While the shocking loss of life and destruction in Gaza has justifiably made headlines around the world, the alarming situation in the West Bank has gone unnoticed by many. Tension, protests and violence, including the heavy use of force by the ISF, has reached levels not seen in years. On 14 May alone, the ISF killed 10 Palestinians in the context of demonstrations and clashes, the highest number in one day in the West Bank since the United Nations started systematically collecting these figures in 2008.
I am also extremely troubled by the documented incidents of settlers using live ammunition to attack Palestinians, in some cases alongside Israeli Security Forces.
The third aspect of the last weeks’ serious human rights violations is the situation inside Israel, where there were unprecedented scenes of clashes, mob violence and riots between Palestinian citizens of Israel and ultra-right-wing groups, reinforced by Israeli settlers. Particularly concerning were several attempted mob attacks on individuals in the mixed cities of Bat-Yam, Jaffa and Acre, as well as attacks on places of worship and cultural heritage, instigated by both sides. I am especially concerned over reports that Israeli police failed to intervene to adequately protect Palestinian citizens of Israel against such attacks, while often using excessive force to control Palestinian demonstrators.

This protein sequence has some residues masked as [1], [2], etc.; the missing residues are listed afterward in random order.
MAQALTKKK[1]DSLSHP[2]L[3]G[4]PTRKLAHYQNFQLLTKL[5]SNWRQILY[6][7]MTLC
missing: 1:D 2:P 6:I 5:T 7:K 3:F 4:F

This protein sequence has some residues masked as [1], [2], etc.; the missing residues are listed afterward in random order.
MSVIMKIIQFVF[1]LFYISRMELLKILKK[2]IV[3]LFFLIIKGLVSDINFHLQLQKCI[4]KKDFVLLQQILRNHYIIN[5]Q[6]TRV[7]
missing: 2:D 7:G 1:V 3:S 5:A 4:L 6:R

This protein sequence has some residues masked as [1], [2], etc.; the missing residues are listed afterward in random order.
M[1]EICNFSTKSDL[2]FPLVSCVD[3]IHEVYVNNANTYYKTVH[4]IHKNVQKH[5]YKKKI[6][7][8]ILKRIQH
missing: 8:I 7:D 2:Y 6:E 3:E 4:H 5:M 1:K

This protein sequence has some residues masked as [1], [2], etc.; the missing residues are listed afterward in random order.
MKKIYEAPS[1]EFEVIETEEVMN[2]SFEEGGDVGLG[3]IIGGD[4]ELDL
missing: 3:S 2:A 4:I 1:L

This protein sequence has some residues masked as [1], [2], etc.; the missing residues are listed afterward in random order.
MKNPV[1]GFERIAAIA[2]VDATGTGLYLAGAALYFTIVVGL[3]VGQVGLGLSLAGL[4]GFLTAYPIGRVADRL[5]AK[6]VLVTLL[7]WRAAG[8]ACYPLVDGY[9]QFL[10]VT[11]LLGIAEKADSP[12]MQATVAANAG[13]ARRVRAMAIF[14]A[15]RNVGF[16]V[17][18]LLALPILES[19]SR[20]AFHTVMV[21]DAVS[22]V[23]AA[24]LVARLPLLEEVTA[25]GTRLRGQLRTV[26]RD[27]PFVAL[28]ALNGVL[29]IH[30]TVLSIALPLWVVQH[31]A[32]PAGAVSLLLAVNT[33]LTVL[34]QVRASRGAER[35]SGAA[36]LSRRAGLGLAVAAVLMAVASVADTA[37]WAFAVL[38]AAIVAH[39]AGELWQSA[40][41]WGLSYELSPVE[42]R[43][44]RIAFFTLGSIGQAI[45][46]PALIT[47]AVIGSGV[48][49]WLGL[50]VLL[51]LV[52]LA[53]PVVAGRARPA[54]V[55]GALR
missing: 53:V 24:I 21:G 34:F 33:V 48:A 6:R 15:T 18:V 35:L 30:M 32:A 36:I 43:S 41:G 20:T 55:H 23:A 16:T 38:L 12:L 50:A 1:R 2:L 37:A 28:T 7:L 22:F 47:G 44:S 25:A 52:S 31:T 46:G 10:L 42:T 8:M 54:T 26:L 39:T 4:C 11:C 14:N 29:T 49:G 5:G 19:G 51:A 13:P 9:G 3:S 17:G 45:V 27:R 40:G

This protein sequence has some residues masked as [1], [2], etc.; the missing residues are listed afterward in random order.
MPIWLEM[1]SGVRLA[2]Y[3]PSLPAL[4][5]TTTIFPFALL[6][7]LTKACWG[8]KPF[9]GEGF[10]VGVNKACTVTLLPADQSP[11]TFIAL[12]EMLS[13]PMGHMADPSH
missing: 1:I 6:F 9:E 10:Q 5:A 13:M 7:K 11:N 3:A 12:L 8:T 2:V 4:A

While I welcome the ceasefire of 21 May, it is clear that unless the root causes of this violence are addressed, it will sadly be a matter of time until the next round of violence commences, with further pain and suffering for civilians on all sides. There must be a genuine and inclusive peace process to address these root causes and bring the occupation to an end. In any such processes and for any resulting agreements, the respect and protection of human rights must be fundamental, including accountability for past human rights violations and abuses. Only when human rights are fully respected and protected can trust start to be built between the various communities and a durable, lasting and just peace be achieved.